Modern scholarly production runs on the idea that the output of scientists and other researchers should contribute directly to the rewards those people receive. Put simply, academic rewards should be distributed according to the merits of academic work. All in all, fair enough.
Yet current methods of assessing the output of academics – based overwhelmingly on the citation rates of standard journal publications – have been widely criticised as manifestly inequitable and inadequate. As Kent Anderson has asked,
Does scientific attention — as expressed through citations, media coverage, or practitioner knowledge — accrue to quality or reward the real contributors of breakthroughs? Or does attention in scientific publishing create a closed loop? …
One reality of the attention economy in science is the Matthew Effect, named after a Biblical passage and popularized in 1968 by Robert K. Merton. Basically, it’s the “rich get richer” premise that once you start winning, you keep accruing benefits.
This is a well-studied phenomenon for citations. Once an article gets cited, it keeps getting cited. Once an article gets overlooked, it can disappear forever.
Though many have argued that the flaw with this system lies in the method of measurement, I think that current measurements of academic output rest on a flawed metaphor. This metaphor can be presented something like this: Continue reading
Guest post by John Raynor
Question: Why are Science Communicators like Thermostats?
Answer: Because they are both regulators
Science communicators regulate the exchange of scientific information within a community. A thermostat regulates the temperature within an oven.
We want to affect a community, a network, a society or an audience. The thermostat affects an oven. We have means to do it: media, dialogue processes, social networks or presentations. The oven has a heating element. We have a plan about what we want to share and desired outcomes. A stove has a dial to set the desired temperature. We measure or evaluate the actual outcomes and effects upon our community. The oven has a thermometer. We close the feedback loop by comparing the actual outcomes with the desired outcomes. The thermostat compares the actual temperature with the desired temperature. Based on this comparison we modify our inputs so that eventually the desired and actual outcomes match each other, as also happens with the oven. The science communicator manages the commination system while the thermostat regulates the oven. These examples are part of the broad interdisciplinary field known as cybernetics. Continue reading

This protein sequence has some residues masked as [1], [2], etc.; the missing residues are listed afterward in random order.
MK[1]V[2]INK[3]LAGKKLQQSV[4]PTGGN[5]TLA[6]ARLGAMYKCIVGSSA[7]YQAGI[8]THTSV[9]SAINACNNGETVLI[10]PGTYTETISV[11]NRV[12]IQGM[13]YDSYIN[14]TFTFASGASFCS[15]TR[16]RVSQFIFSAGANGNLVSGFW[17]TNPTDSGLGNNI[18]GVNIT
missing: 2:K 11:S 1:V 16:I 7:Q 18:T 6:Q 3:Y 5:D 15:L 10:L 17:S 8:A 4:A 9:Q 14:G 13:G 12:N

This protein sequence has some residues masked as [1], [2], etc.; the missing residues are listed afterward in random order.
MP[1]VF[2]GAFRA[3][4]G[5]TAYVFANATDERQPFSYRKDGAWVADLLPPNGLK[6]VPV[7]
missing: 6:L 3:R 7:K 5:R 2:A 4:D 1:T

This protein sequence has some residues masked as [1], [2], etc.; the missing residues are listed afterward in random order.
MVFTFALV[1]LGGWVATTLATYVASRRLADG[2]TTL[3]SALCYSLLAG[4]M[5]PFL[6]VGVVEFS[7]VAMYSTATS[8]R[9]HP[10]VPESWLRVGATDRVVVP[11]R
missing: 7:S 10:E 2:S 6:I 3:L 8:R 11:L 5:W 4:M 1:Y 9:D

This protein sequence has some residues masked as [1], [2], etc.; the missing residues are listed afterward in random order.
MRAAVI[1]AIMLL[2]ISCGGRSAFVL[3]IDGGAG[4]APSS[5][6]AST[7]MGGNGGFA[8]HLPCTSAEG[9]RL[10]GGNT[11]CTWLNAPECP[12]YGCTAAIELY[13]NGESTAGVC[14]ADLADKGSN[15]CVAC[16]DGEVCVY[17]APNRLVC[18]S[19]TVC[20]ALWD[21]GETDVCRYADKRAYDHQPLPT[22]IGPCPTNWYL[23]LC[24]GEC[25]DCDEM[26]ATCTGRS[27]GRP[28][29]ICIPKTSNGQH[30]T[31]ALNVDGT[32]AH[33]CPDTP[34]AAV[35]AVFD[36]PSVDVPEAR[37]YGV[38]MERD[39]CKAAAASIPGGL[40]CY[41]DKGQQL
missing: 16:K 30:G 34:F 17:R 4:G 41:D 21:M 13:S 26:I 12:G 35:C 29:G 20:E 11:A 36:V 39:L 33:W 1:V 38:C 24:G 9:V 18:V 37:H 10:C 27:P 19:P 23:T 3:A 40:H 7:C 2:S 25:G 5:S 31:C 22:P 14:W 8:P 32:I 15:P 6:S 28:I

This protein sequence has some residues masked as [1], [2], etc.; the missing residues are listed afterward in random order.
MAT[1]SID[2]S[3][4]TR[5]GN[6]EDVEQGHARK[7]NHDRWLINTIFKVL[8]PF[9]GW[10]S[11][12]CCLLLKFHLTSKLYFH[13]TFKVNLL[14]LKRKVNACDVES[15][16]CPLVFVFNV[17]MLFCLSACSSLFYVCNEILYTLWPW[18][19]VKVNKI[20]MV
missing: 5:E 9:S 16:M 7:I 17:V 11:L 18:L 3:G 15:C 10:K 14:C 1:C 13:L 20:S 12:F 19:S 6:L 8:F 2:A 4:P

Our recent word cloud of the Australian Science Communicators’ Conference Tweets has raised a question: what is the role of non-traditional visualisations in modern science communication?
We all know the value of graphs and maps, but what can we achieve with other visualisations, such as word clouds, network charts, flow charts and so on? What about online only motion charts, as seen in Gapminder?
What do you like about these forms? What don’t you like? Does a word cloud or an online only motion chart have a role in an academic journal article? What are your favourite new forms of visualisation? Where do you see the future in visualisation?
A Wordle of the ASC2010 Tweets. Note – the word ‘Science’ was removed, as it was just off the chart.
IBM Word Cloud Generator build 32
Copyright (c)2009 IBM
The head of the nation’s oldest academic science communication centre has welcomed a new national report calling for a greater emphasis on making science relevant to more Australians.